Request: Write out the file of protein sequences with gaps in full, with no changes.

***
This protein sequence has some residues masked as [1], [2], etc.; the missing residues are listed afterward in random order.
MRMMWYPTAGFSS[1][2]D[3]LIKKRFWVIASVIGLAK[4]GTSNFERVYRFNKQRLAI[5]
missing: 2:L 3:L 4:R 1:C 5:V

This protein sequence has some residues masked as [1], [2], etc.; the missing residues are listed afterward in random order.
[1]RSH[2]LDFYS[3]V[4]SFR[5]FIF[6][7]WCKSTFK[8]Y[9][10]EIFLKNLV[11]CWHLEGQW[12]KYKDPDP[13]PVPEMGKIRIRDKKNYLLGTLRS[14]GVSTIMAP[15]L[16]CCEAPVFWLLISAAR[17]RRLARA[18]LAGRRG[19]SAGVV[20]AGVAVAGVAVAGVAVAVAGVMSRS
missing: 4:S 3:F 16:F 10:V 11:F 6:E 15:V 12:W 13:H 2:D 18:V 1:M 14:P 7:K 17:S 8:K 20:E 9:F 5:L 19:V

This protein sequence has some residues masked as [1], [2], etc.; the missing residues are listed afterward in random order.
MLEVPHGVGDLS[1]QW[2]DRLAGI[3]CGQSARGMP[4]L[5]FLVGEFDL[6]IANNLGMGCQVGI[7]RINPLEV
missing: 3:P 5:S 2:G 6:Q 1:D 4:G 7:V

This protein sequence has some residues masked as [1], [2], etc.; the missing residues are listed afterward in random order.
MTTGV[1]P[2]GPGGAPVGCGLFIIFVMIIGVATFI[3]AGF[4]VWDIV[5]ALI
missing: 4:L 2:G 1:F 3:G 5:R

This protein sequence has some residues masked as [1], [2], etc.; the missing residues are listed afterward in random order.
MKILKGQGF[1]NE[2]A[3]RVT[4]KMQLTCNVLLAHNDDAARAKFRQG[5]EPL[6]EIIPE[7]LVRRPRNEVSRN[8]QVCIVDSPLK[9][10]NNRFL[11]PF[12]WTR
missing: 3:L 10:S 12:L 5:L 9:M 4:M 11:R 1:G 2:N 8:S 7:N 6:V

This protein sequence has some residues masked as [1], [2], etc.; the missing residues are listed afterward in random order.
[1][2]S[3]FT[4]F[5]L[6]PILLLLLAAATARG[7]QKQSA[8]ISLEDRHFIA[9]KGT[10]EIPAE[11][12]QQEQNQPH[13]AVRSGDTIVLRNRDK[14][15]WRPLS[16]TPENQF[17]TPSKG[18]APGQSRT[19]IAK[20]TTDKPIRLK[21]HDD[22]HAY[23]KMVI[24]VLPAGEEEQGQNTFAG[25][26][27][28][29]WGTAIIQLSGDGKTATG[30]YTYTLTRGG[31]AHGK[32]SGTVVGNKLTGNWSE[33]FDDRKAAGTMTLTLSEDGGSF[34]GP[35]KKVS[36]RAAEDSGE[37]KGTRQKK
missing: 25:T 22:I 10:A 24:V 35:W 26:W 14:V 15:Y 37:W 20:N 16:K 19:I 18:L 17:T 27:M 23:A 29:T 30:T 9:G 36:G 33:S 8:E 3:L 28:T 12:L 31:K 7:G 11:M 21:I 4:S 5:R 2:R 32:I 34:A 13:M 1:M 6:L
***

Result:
This protein sequence has some residues masked as [1], [2], etc.; the missing residues are listed afterward in random order.
MRMMWYPTAGFSS[1][2]D[3]LIKKRFWVIASVIGLAK[4]GTSNFERVYRFNKQRLAI[5]
missing: 2:L 3:L 4:R 1:C 5:V

This protein sequence has some residues masked as [1], [2], etc.; the missing residues are listed afterward in random order.
[1]RSH[2]LDFYS[3]V[4]SFR[5]FIF[6][7]WCKSTFK[8]Y[9][10]EIFLKNLV[11]CWHLEGQW[12]KYKDPDP[13]PVPEMGKIRIRDKKNYLLGTLRS[14]GVSTIMAP[15]L[16]CCEAPVFWLLISAAR[17]RRLARA[18]LAGRRG[19]SAGVV[20]AGVAVAGVAVAGVAVAVAGVMSRS
missing: 4:S 3:F 16:F 10:V 11:F 6:E 15:V 12:W 13:H 2:D 18:V 1:M 14:P 7:K 17:S 8:K 20:E 9:F 5:L 19:V

This protein sequence has some residues masked as [1], [2], etc.; the missing residues are listed afterward in random order.
MLEVPHGVGDLS[1]QW[2]DRLAGI[3]CGQSARGMP[4]L[5]FLVGEFDL[6]IANNLGMGCQVGI[7]RINPLEV
missing: 3:P 5:S 2:G 6:Q 1:D 4:G 7:V

This protein sequence has some residues masked as [1], [2], etc.; the missing residues are listed afterward in random order.
MTTGV[1]P[2]GPGGAPVGCGLFIIFVMIIGVATFI[3]AGF[4]VWDIV[5]ALI
missing: 4:L 2:G 1:F 3:G 5:R

This protein sequence has some residues masked as [1], [2], etc.; the missing residues are listed afterward in random order.
MKILKGQGF[1]NE[2]A[3]RVT[4]KMQLTCNVLLAHNDDAARAKFRQG[5]EPL[6]EIIPE[7]LVRRPRNEVSRN[8]QVCIVDSPLK[9][10]NNRFL[11]PF[12]WTR
missing: 3:L 10:S 12:L 5:L 9:M 4:M 11:R 1:G 2:N 8:S 7:N 6:V

This protein sequence has some residues masked as [1], [2], etc.; the missing residues are listed afterward in random order.
[1][2]S[3]FT[4]F[5]L[6]PILLLLLAAATARG[7]QKQSA[8]ISLEDRHFIA[9]KGT[10]EIPAE[11][12]QQEQNQPH[13]AVRSGDTIVLRNRDK[14][15]WRPLS[16]TPENQF[17]TPSKG[18]APGQSRT[19]IAK[20]TTDKPIRLK[21]HDD[22]HAY[23]KMVI[24]VLPAGEEEQGQNTFAG[25][26][27][28][29]WGTAIIQLSGDGKTATG[30]YTYTLTRGG[31]AHGK[32]SGTVVGNKLTGNWSE[33]FDDRKAAGTMTLTLSEDGGSF[34]GP[35]KKVS[36]RAAEDSGE[37]KGTRQKK
missing: 25:T 22:I 10:A 24:V 35:W 26:W 14:V 15:Y 37:W 20:N 16:K 19:I 18:L 17:T 27:M 23:A 29:T 30:T 9:G 36:G 33:S 8:E 3:L 28:T 12:L 31:K 7:G 11:M 21:I 4:S 5:R 2:R 32:I 34:A 13:M 1:M 6:L